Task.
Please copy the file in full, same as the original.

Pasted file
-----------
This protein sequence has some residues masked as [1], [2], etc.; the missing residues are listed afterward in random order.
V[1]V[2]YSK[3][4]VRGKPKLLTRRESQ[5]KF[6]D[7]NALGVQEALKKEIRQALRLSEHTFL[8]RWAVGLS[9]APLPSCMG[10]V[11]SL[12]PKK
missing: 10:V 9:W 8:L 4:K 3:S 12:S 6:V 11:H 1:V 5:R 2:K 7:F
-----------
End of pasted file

This protein sequence has some residues masked as [1], [2], etc.; the missing residues are listed afterward in random order.
V[1]V[2]YSK[3][4]VRGKPKLLTRRESQ[5]KF[6]D[7]NALGVQEALKKEIRQALRLSEHTFL[8]RWAVGLS[9]APLPSCMG[10]V[11]SL[12]PKK
missing: 10:V 9:W 8:L 4:K 3:S 12:S 6:V 11:H 1:V 5:R 2:K 7:F